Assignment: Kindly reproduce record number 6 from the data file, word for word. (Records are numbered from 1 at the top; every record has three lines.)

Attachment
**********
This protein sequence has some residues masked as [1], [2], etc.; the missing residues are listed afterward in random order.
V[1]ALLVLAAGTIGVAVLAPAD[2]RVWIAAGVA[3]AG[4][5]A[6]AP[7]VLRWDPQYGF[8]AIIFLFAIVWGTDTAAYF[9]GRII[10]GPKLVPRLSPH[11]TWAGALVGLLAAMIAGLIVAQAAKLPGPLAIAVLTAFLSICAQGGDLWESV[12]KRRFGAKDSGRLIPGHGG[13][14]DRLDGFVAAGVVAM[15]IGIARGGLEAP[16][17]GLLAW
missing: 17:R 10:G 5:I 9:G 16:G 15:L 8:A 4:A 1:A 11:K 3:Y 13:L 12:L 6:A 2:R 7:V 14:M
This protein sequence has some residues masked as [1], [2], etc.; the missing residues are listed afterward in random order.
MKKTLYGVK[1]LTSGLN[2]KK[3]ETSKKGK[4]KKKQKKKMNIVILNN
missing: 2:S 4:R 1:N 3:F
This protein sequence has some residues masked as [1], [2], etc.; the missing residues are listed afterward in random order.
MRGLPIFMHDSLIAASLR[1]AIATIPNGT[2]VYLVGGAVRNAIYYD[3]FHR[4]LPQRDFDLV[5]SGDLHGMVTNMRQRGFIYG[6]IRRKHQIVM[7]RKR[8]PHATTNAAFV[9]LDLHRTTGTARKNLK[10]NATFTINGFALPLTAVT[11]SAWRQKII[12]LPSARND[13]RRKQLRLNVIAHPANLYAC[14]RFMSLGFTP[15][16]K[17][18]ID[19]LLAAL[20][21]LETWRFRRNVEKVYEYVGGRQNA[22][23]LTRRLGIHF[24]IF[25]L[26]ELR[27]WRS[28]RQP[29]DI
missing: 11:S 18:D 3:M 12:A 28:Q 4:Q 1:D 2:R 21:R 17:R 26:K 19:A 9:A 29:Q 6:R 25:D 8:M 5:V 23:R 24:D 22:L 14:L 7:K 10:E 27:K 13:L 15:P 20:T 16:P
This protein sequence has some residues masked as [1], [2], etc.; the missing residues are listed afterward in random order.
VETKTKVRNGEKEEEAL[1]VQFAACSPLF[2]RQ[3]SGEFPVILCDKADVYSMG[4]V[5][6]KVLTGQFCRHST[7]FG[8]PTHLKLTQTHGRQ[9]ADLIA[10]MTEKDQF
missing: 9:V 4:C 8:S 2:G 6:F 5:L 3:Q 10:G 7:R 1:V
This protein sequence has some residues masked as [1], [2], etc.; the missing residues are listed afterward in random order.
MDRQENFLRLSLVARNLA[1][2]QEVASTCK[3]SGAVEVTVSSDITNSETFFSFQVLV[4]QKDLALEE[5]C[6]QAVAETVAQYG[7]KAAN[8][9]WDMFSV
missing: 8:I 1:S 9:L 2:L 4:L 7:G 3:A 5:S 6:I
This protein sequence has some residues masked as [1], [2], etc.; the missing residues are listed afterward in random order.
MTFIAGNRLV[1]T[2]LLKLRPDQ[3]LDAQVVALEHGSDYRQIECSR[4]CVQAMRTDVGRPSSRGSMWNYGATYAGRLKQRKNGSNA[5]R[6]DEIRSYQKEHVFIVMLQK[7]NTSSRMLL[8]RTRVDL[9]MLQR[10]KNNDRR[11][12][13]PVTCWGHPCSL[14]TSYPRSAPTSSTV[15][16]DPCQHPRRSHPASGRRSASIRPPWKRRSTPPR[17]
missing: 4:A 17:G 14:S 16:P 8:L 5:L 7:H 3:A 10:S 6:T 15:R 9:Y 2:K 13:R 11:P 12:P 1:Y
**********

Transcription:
This protein sequence has some residues masked as [1], [2], etc.; the missing residues are listed afterward in random order.
MTFIAGNRLV[1]T[2]LLKLRPDQ[3]LDAQVVALEHGSDYRQIECSR[4]CVQAMRTDVGRPSSRGSMWNYGATYAGRLKQRKNGSNA[5]R[6]DEIRSYQKEHVFIVMLQK[7]NTSSRMLL[8]RTRVDL[9]MLQR[10]KNNDRR[11][12][13]PVTCWGHPCSL[14]TSYPRSAPTSSTV[15][16]DPCQHPRRSHPASGRRSASIRPPWKRRSTPPR[17]
missing: 4:A 17:G 14:S 16:P 8:L 5:L 7:H 3:A 10:S 6:T 15:R 9:Y 2:K 13:R 11:P 12:P 1:Y